Why I care

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Why I care

By Simon McPherson. Photo Paul Hilton.

The whale shark or Rhincodon typus is the world’s largest fish and is often found in tropical waters across the globe. This is no ordinary species of shark as they feed on plankton by filtering water through their gills, one of only four species of elasmobranch to feed this way. To put it simply, they are big, spotty and (in my view) amazing animals that are the research topic of many different organisations all over the world.

Some people have negative views on sharks, but to me they are the ultimate apex predator: the lions of the ocean.  I believe it is morally unacceptable to be carrying out horrible practices such as shark finning and that it should be compared to owning a tiger skin rug or ivory. So when I heard that whale sharks received international protection, I was overjoyed. Many people have swam alongside these animals and had many magical experiences, including world famous athlete Roberta Mancino. I hope that one day I can swim alongside these gentle giants and enter their world in order to really appreciate them, rather than seeing them in books or documentaries. It is vitally important that more species of shark receive greater protection to ensure a wider audience of people can really appreciate these masters of the sea. There are many reasons why I’m passionate about whale sharks, so here’s a summary as to why I love these spotted giants of the ocean:

(1) The chance to make a difference: So many people don’t seem to truly appreciate how magical these gentle giants are and that sharks don’t deserve the negative image that they have been given throughout the years. To me, the best way to make a difference is by volunteering for marine conservation projects related to whale sharks such as the Maldives Whale Shark Research Programme. In marine conservation we have a unique responsibility and opportunity to genuinely make a life-changing difference every single day. When life gets tough for threatened species often it these conservation projects that provide the “glue” to hold it all together. They offer the consistency and care that can inspire other people to make a difference for whale sharks. When you think about it what could be better?

(2) They give you vitality and energy: Whilst I’ve not yet had the chance to swim alongside whale sharks, I secretly still feel a child-like wonder when reading books about sharks and believe at the heart of this is the joy and vitality I take from making new discovery every day. Sharks are such amazing creatures that they can often make you laugh and cry and I brim with pride whenever I hear about research projects and conservation efforts that help protect them. I would feel a bit lost without this buzz each day.

(3) The willingness to learn: I am someone who wants to find out more about whale sharks so that I can do what I can to contribute towards the conservation of these animals. I hope that at some point in my career I will have the chance to play my part towards protecting sharks to ensure that they are safeguarded for future generations. I won’t give up and continue my mission to raise awareness of shark conservation, and show how truly amazing whale sharks are.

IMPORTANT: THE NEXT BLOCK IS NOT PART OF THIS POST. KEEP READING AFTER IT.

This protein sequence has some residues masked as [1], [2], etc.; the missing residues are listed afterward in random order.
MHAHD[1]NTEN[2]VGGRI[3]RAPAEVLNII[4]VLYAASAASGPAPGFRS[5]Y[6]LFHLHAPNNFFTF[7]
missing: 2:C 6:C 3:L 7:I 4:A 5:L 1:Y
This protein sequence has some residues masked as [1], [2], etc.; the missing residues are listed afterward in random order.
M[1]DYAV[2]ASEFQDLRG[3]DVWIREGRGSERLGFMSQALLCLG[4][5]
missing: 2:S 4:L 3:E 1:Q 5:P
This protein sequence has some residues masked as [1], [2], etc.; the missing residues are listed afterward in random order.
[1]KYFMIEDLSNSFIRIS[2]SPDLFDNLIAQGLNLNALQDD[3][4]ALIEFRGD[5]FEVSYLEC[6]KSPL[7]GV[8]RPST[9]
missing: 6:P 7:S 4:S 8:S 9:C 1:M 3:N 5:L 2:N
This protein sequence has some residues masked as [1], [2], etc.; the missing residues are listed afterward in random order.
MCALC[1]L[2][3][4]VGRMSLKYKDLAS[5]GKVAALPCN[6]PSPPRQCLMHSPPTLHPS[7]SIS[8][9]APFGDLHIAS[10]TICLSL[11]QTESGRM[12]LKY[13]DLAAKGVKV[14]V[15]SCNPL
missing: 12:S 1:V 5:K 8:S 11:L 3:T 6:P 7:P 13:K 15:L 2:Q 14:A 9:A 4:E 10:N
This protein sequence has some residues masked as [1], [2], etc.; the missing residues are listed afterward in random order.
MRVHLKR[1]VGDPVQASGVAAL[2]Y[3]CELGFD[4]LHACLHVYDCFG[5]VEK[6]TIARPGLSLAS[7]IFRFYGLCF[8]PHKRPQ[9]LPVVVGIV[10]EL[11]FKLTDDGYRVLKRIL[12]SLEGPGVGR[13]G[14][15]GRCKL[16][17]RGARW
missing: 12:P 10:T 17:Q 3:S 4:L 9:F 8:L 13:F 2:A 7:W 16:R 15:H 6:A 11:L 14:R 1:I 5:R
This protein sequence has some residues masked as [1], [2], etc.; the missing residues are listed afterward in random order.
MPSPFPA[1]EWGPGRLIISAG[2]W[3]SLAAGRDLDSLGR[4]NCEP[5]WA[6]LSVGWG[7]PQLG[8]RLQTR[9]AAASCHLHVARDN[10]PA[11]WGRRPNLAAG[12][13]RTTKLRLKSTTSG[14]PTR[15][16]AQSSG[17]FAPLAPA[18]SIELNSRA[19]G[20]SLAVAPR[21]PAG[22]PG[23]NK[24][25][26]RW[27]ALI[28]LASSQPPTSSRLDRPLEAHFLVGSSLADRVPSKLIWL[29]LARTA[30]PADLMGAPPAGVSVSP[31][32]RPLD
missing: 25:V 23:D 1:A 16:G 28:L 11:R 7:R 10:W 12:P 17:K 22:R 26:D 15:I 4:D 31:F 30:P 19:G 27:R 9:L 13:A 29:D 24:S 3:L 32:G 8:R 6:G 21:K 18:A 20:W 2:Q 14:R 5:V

(4) It was the inspiration to my career: All through my life I have been inspired by reading books and watching documentaries about the oceans and its wildlife, especially sharks. So to me what makes whale sharks so special is that they really are the ultimate gentle giants of the sea. I believe my inspiration for wanting a career in marine conservation is having the chance to play my part in whale shark conservation and ensure that more people treasure them, not remove them from the ocean.

 
Courtesy Dollar Photo Club

Courtesy Dollar Photo Club

 

Shark conservation is the most important way to help the ocean because as apex predators they are vital to keeping balance in the ecosystem and fish populations healthy, if we remove them the whole food web may collapse. Scientists are still conducting research into sharks so that further action can be taken to ensure that they don’t become extinct. At this moment in time experts are unsure what would happen to the oceans if whale sharks were removed entirely. If this happens in my lifetime I would feel let down and if I don’t stand up and play an active part now I would regret it. So to me it is so important that sharks receive the protection they deserve so that they can live on to inspire, teach and invigorate many others to see the wonders of this planet. In this way my passion and enthusiasm can make a difference for Whale Sharks: The Spotted Gentle Giants of the Ocean.

 

Simon McPherson lives in Brighton and is currently studying animal management. He has volunteered for many conservation and animal welfare charities including the Marine Conservation Society, Zoological Society of London, RSPB and Cats Protection.

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How to deal with it

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How to deal with it